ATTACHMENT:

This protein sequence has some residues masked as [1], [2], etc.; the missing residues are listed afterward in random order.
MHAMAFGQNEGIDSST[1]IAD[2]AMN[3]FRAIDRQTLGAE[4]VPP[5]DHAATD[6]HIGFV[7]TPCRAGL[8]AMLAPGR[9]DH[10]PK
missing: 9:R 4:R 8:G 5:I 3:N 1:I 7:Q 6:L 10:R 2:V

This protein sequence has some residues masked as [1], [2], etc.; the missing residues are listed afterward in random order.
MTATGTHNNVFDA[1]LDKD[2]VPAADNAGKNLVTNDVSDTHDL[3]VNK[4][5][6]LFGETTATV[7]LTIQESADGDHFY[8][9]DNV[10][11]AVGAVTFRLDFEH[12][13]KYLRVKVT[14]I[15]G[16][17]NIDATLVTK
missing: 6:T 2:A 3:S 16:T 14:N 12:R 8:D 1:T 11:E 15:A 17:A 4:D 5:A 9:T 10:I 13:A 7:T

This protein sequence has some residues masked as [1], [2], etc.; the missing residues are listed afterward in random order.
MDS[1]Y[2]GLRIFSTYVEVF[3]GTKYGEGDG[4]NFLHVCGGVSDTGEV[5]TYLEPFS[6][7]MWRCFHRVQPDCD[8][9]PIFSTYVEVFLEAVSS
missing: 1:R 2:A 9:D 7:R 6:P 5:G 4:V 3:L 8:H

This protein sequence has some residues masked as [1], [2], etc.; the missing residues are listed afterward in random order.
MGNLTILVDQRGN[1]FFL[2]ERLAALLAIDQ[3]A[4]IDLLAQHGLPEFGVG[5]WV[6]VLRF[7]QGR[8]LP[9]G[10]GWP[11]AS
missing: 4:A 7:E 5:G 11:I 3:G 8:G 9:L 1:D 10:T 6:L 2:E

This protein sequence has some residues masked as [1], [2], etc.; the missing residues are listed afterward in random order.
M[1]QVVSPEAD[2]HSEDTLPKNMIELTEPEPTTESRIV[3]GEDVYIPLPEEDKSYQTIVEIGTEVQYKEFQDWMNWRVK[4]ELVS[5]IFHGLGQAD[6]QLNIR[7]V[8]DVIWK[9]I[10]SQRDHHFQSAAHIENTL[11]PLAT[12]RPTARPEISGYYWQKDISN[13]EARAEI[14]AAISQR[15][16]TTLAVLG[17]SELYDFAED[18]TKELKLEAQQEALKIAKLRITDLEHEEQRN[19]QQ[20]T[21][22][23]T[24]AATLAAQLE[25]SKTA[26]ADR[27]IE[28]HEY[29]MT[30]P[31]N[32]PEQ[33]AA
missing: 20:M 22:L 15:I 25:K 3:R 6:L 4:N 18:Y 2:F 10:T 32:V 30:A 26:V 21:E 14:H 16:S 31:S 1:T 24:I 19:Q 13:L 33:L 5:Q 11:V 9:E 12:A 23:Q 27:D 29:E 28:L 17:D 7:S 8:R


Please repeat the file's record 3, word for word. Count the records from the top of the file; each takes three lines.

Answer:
This protein sequence has some residues masked as [1], [2], etc.; the missing residues are listed afterward in random order.
MDS[1]Y[2]GLRIFSTYVEVF[3]GTKYGEGDG[4]NFLHVCGGVSDTGEV[5]TYLEPFS[6][7]MWRCFHRVQPDCD[8][9]PIFSTYVEVFLEAVSS
missing: 1:R 2:A 9:D 7:R 6:P 5:G 4:V 3:L 8:H